And the lifespan of such investments may not even be long lived if (and its a big if) automation reduces crew expenses and land barges become less economically justified. So they don’t get funded…

  7. I think a history lesson is in order, if the railroad was there first, the municipality should build a bridge or tunnel. Visa versa if the tracks came later!

  8. As the saying goes, build a bridge and get over it. I’m sure if blocked grade crossings are such a community problem, I’m sure the community won’t mind raising their taxes to pay for a highway overpass or underpass. I live next to the NEC in Massachusetts and we don’t have any grade crossings on it. Why? Because over the decades, the locals said enough and built taxpayer-funded bridges over or under the tracks.

  9. If you ask Alderman O’Shea if Illinois should raise taxes to pay for a ROW raising or increase bypass capacity, you would get a resounding “no”.

    If you ask CSX to pay for raising the Elsdon Line, they will go to the FRA to get federal money to pay for it as part of CREATE.

    Someone has to pay.

  10. Andrew brings up a good point. Those that are complaining about the blocked crossings are also probably the same ones who complain about building the bypass. You can never please NIMBYs.

  11. It would seem directional running may offer some relief… westbounds via IHB into the west side of Clearing and use the Elsdon Sub to run the eastbounds out of Clearing….You could hold the eastbounds at Hayford until it’s confirmed that both Ashburn and Blue Island interlockings are clear…this would obviate the need to stop along the Elsdon Sub…..Even going back to GTW days, eastbounds ran pretty smoothly…it was the westbounds that would get across Blue Island but then have nowhere to go if either Ashburn or Hayford were blocked or BRC had no available track to yard the train…they would then have to pull up to 103rd st, cut 111th and wait…Of course this was pre-PSR so I would imagine twice the crossings get blocked now vs. back in the 80’s when it was still GTW. Problem is between Hayford and Blue Island there’s an east-west grade crossing ranging from every half-mile to every mile with some of them being very busy 4 and 6 lane city streets…there’s just no good spot to land monster westbound PSR trains. It also doesn’t help that the major trauma center for the entire region lies west of the Elsdon Sub in Oak Lawn, yet Chicago proper is for the most part east of the Elsdon line.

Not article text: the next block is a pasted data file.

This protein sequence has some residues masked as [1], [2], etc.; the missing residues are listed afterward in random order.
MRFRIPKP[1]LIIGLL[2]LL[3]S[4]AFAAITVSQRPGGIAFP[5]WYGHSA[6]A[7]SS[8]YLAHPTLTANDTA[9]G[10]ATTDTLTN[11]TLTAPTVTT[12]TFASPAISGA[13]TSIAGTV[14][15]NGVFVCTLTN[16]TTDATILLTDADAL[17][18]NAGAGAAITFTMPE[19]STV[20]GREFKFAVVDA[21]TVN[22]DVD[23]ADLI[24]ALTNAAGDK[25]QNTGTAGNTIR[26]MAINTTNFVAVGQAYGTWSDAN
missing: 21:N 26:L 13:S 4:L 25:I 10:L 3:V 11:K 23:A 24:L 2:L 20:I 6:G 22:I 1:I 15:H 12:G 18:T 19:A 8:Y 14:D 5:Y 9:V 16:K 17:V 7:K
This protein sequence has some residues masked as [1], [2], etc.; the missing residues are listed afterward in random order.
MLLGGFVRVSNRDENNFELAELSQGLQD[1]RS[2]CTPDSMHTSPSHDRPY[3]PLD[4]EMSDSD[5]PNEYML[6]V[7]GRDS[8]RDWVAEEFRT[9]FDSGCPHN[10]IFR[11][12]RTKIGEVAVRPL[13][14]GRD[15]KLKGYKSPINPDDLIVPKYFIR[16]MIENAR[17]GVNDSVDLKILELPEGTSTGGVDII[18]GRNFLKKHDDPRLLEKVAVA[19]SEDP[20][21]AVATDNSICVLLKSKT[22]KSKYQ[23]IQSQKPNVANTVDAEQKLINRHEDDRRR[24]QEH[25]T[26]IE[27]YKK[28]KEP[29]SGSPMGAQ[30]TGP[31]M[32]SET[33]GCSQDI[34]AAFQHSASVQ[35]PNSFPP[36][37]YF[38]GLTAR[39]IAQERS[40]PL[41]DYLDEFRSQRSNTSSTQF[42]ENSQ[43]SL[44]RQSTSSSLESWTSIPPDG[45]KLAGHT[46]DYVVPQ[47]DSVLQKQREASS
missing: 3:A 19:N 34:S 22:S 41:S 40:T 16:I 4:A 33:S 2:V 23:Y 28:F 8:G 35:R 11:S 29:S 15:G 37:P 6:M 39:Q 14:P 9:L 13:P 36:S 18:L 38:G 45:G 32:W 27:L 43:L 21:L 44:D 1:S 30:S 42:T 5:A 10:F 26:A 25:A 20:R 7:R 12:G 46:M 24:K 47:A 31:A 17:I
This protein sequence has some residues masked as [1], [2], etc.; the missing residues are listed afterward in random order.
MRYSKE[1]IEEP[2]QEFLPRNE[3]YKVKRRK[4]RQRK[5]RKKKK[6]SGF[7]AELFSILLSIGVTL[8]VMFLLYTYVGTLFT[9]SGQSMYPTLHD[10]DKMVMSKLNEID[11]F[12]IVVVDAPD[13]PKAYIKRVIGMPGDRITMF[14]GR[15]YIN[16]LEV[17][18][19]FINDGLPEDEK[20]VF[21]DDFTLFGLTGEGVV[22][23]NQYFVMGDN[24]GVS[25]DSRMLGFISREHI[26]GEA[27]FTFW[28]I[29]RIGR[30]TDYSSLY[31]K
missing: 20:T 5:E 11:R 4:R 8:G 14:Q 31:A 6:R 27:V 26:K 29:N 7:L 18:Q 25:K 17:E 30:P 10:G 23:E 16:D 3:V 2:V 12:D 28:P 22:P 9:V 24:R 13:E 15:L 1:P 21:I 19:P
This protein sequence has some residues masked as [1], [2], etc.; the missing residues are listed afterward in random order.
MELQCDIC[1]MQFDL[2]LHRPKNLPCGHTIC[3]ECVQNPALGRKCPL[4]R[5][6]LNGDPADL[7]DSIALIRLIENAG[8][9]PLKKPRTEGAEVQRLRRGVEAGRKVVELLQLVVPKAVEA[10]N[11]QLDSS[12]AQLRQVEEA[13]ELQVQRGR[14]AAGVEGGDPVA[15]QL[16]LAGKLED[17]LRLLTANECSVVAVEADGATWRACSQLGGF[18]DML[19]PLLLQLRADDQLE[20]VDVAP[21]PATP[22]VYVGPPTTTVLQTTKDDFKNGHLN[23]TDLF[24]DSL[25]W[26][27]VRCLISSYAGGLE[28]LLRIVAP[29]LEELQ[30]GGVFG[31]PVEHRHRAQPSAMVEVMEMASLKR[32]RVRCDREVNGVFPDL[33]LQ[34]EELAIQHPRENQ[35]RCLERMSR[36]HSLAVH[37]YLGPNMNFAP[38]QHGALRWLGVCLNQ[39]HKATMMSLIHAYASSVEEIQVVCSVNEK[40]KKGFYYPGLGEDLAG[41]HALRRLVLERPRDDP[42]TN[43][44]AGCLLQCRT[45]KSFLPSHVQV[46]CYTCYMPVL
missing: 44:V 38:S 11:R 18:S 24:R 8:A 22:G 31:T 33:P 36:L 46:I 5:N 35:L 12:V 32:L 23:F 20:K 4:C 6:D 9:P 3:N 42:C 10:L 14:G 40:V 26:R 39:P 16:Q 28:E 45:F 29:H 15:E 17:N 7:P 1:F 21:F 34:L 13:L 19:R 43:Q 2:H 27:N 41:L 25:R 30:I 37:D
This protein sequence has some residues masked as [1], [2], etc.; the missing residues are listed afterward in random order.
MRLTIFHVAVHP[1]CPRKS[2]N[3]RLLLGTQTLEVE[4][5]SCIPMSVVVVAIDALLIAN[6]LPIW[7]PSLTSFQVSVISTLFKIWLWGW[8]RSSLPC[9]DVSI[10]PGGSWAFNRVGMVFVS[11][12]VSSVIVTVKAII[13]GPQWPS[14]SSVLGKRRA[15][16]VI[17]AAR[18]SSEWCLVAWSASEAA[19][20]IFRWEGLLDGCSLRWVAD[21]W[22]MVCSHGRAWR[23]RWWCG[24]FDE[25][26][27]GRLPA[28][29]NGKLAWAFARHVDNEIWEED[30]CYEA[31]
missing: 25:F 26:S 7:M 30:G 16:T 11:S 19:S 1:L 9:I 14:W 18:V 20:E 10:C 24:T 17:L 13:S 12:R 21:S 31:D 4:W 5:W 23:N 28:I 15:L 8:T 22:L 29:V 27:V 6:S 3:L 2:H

12. I’m sure that when a lot of the people who are complaining moved there they didn’t have to wait for numerous 2 mile long slow moving trains to clear the crossings.

  13. I grew up in Beverly/Morgan Park so I do know a bit about the history. The ex-GT Elsdon line, the B&OCT south of 83rd Street, Rock Island/Metra suburban and main line lines south of 87th Street/Gresham run through neighborhoods that were not originally part of the city of Chicago, which legislated the grade separation projects over several years. The annexations of these neighborhoods (Beverly, Morgan Park, Mt. Greenwood) occurred between 1899 and 1927. Compared to other parts of the city, these neighborhoods were less populated until much later, so separation was probably less of an issue.